Apparently Jay didn’t forget about me. In the summer of 1969, he phoned me out of the blue. When I realized who was on the other end of the line, I experienced a predictable stutter of authentic 1960s paranoia: what could he possibly want? I was living the suburbs of Vancouver, finishing my undergraduate degree at an obscure but politically and culturally convulsive university, and he was an American who lived in the United States —one of my self-declared enemies. How had he found me? Who—or what—had he used to do it? But find me he had, and so I invited him over for dinner.

He showed up a few hours later in a beige Oldsmobile, not new and scraped badly enough along the driver’s side that he had to crawl out on the passenger side. He was dressed in combat fatigues with his name over the breast pocket, and he looked ten years older than his 24 years, twitchy and hollow-eyed. He’d told me he’d done two tours of duty in Vietnam with the U. S. Marine Corps, and was in the process of deciding whether to re-enlist for a third tour. He’d joined the Marines at age 20, after a year of junior college in Oregon . That had made him, he said with a smile that was proud and angry in nanosecond gradations, the second oldest and the best educated enlistee in his company—and very quickly, a platoon leader and one of its non-commissioned officers.

When he talked about what happened after he was shipped to Vietnam , there were no smiles. In his mind, his military accomplishments, beyond simple survival, were the shooting up of a North Vietnamese field hospital, and the acquisition of a sense of his—and the world’s—inherent evil. Lt. William Calley, he repeated at least four times, was the rule in a war zone, not the exception, and nothing to get excited about. He’d seen things worse than My Lai , he said, and hinted that he’d done worse himself. Then there were the complaints: nightmares, combat flashbacks, disorientation at civilian life—all the symptoms of what we now know as post-traumatic disorder. In 1969, it looked borderline crazy.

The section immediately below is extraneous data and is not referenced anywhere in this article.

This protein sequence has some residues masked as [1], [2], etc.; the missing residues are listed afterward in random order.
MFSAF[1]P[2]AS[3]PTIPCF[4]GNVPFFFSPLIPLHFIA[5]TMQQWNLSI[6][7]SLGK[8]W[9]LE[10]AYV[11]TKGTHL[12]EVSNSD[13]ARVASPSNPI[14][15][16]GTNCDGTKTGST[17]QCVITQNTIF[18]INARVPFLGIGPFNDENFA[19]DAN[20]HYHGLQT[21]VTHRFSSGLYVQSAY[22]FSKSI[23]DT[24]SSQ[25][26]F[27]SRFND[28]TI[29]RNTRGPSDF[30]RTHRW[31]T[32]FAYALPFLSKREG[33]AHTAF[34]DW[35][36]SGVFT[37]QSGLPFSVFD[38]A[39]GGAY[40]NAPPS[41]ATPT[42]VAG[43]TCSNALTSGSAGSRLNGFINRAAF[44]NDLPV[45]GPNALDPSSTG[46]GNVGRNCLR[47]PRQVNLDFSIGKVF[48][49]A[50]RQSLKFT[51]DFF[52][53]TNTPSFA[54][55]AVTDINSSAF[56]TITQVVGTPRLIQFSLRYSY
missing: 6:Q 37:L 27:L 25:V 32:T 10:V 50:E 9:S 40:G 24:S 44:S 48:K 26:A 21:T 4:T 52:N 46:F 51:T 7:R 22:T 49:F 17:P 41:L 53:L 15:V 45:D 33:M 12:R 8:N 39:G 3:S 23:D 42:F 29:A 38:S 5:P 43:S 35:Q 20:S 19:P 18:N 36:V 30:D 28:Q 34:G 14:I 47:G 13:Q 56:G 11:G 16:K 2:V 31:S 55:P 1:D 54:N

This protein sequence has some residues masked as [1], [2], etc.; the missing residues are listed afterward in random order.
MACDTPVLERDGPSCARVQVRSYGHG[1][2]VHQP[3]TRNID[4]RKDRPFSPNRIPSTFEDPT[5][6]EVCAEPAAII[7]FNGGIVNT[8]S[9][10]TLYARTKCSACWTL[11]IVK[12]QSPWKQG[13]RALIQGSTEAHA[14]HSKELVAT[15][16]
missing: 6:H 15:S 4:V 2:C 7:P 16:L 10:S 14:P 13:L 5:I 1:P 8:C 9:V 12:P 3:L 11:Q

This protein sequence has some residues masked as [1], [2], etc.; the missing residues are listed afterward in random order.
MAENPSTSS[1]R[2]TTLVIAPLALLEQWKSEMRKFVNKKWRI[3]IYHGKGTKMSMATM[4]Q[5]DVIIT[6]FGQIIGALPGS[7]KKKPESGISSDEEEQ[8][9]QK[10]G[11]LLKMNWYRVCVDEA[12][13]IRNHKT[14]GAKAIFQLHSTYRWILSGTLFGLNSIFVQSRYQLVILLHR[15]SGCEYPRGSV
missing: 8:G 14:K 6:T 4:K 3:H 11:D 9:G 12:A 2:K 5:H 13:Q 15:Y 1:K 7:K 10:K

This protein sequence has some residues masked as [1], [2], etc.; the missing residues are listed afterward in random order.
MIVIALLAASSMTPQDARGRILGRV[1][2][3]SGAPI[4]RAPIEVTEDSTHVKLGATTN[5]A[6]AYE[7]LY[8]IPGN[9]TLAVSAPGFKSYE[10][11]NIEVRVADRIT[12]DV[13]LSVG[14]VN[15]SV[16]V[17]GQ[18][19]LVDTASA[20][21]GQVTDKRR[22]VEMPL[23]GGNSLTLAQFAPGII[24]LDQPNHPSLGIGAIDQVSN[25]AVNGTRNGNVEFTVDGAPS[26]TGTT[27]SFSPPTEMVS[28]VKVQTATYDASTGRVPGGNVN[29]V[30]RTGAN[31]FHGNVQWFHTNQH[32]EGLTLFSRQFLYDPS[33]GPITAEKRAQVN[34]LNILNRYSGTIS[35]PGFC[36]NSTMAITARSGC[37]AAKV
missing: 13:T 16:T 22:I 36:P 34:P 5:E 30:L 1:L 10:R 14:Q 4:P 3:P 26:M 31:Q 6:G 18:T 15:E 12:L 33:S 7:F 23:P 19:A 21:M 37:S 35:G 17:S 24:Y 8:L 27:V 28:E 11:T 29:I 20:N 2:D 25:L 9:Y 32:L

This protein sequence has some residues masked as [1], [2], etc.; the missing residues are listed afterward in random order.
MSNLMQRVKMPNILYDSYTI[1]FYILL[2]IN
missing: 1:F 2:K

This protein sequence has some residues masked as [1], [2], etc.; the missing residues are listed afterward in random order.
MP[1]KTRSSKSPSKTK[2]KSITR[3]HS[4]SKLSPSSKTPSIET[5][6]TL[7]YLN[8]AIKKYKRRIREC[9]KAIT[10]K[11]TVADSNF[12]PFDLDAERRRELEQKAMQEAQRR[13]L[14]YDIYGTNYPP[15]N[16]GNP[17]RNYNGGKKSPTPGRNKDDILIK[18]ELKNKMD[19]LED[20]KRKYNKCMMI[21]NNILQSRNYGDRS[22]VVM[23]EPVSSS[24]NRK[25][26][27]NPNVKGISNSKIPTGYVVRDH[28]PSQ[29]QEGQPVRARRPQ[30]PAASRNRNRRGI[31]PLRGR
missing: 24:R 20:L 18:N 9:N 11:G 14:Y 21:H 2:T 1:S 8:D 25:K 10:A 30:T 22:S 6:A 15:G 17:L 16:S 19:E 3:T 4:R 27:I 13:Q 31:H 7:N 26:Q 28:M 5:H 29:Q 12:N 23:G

As I sat across the table listening to Jay talk, I tried to recall the kid I’d gone to high school with, trying to locate him within the haunted, jumpy creature sitting across from me. He seemed incapable of relaxation, but it wasn’t wariness that replaced it. It was the agitation of a man who’d lost all sense of safety, and I sensed that it had made everyone a potential threat, including me. I kept thinking, this is Jay Clark, as nice a kid as I’d ever known, a kid who had everything: nice parents, university prospects, American citizenship. I couldn’t put him together with this man, who had me a little frightened for both my personal safety and that of my wife, a delicate woman, also a student, and a person I was discovering I didn’t know very well even though we’d been married for more than two years. I suspected that Jay had come up to Canada because he’d lost his anchors to a normal past—family, Oregon , the military, American life itself. That I was likely a distant anchor from a time that seemed idyllic to him wasn’t comforting. It meant that his tether to reality was long and fragile. What if it snapped, here and now, and he killed us both?